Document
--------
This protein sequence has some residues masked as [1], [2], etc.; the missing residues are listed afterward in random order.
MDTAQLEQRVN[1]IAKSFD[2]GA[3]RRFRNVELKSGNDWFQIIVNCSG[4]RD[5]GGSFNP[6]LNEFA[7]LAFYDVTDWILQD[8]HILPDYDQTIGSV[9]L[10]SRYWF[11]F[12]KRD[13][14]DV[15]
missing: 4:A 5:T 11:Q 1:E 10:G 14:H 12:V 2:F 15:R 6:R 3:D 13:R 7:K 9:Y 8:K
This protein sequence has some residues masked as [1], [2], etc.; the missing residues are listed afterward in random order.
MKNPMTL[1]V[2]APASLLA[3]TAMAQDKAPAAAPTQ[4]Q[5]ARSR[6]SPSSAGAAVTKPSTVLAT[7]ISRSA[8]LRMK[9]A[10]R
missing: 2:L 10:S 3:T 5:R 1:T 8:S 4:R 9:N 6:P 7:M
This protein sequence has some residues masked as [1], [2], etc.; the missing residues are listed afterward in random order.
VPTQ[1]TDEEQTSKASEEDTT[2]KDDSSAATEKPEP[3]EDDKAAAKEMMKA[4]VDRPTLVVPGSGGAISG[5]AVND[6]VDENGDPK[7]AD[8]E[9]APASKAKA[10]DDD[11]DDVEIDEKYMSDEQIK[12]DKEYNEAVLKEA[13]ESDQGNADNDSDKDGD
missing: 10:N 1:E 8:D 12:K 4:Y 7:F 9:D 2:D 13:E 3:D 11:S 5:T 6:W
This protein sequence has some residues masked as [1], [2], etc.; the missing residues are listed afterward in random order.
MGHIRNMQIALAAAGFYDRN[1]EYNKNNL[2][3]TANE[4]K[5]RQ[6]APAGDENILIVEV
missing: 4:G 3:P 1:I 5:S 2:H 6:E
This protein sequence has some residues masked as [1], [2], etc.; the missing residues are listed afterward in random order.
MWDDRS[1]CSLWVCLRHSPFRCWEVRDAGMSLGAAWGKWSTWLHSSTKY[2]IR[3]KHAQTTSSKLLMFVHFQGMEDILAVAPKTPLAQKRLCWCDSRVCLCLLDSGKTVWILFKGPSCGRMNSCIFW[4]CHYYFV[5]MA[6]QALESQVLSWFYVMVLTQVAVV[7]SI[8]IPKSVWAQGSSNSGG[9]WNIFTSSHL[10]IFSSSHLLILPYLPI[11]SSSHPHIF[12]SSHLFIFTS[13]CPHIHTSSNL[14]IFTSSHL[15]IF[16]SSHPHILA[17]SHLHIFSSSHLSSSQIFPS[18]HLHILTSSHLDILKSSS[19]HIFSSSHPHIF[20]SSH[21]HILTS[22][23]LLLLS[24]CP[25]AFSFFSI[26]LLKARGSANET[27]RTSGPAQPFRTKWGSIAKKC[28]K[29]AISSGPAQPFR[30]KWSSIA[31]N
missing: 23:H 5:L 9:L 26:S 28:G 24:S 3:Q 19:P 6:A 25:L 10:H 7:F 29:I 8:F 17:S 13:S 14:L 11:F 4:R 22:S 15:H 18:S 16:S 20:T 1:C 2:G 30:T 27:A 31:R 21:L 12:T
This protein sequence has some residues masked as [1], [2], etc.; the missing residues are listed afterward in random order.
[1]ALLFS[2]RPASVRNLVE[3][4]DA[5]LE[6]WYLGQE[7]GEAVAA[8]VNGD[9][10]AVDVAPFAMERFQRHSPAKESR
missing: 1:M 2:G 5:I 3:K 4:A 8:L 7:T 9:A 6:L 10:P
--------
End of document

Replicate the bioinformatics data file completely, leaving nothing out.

This protein sequence has some residues masked as [1], [2], etc.; the missing residues are listed afterward in random order.
MDTAQLEQRVN[1]IAKSFD[2]GA[3]RRFRNVELKSGNDWFQIIVNCSG[4]RD[5]GGSFNP[6]LNEFA[7]LAFYDVTDWILQD[8]HILPDYDQTIGSV[9]L[10]SRYWF[11]F[12]KRD[13][14]DV[15]
missing: 4:A 5:T 11:Q 1:E 10:G 14:H 12:V 2:F 15:R 6:R 3:D 13:R 7:K 9:Y 8:K
This protein sequence has some residues masked as [1], [2], etc.; the missing residues are listed afterward in random order.
MKNPMTL[1]V[2]APASLLA[3]TAMAQDKAPAAAPTQ[4]Q[5]ARSR[6]SPSSAGAAVTKPSTVLAT[7]ISRSA[8]LRMK[9]A[10]R
missing: 2:L 10:S 3:T 5:R 1:T 8:S 4:R 9:N 6:P 7:M
This protein sequence has some residues masked as [1], [2], etc.; the missing residues are listed afterward in random order.
VPTQ[1]TDEEQTSKASEEDTT[2]KDDSSAATEKPEP[3]EDDKAAAKEMMKA[4]VDRPTLVVPGSGGAISG[5]AVND[6]VDENGDPK[7]AD[8]E[9]APASKAKA[10]DDD[11]DDVEIDEKYMSDEQIK[12]DKEYNEAVLKEA[13]ESDQGNADNDSDKDGD
missing: 10:N 1:E 8:D 12:K 4:Y 7:F 9:D 2:D 13:E 3:D 11:S 5:T 6:W
This protein sequence has some residues masked as [1], [2], etc.; the missing residues are listed afterward in random order.
MGHIRNMQIALAAAGFYDRN[1]EYNKNNL[2][3]TANE[4]K[5]RQ[6]APAGDENILIVEV
missing: 4:G 3:P 1:I 5:S 2:H 6:E
This protein sequence has some residues masked as [1], [2], etc.; the missing residues are listed afterward in random order.
MWDDRS[1]CSLWVCLRHSPFRCWEVRDAGMSLGAAWGKWSTWLHSSTKY[2]IR[3]KHAQTTSSKLLMFVHFQGMEDILAVAPKTPLAQKRLCWCDSRVCLCLLDSGKTVWILFKGPSCGRMNSCIFW[4]CHYYFV[5]MA[6]QALESQVLSWFYVMVLTQVAVV[7]SI[8]IPKSVWAQGSSNSGG[9]WNIFTSSHL[10]IFSSSHLLILPYLPI[11]SSSHPHIF[12]SSHLFIFTS[13]CPHIHTSSNL[14]IFTSSHL[15]IF[16]SSHPHILA[17]SHLHIFSSSHLSSSQIFPS[18]HLHILTSSHLDILKSSS[19]HIFSSSHPHIF[20]SSH[21]HILTS[22][23]LLLLS[24]CP[25]AFSFFSI[26]LLKARGSANET[27]RTSGPAQPFRTKWGSIAKKC[28]K[29]AISSGPAQPFR[30]KWSSIA[31]N
missing: 23:H 5:L 9:L 26:S 28:G 24:S 3:Q 19:P 6:A 25:L 10:H 7:F 29:I 8:F 17:S 13:S 14:L 11:F 4:R 22:S 15:H 18:S 16:S 20:T 1:C 2:G 30:T 27:A 31:R 21:L 12:T
This protein sequence has some residues masked as [1], [2], etc.; the missing residues are listed afterward in random order.
[1]ALLFS[2]RPASVRNLVE[3][4]DA[5]LE[6]WYLGQE[7]GEAVAA[8]VNGD[9][10]AVDVAPFAMERFQRHSPAKESR
missing: 1:M 2:G 5:I 3:K 4:A 8:L 7:T 9:A 6:L 10:P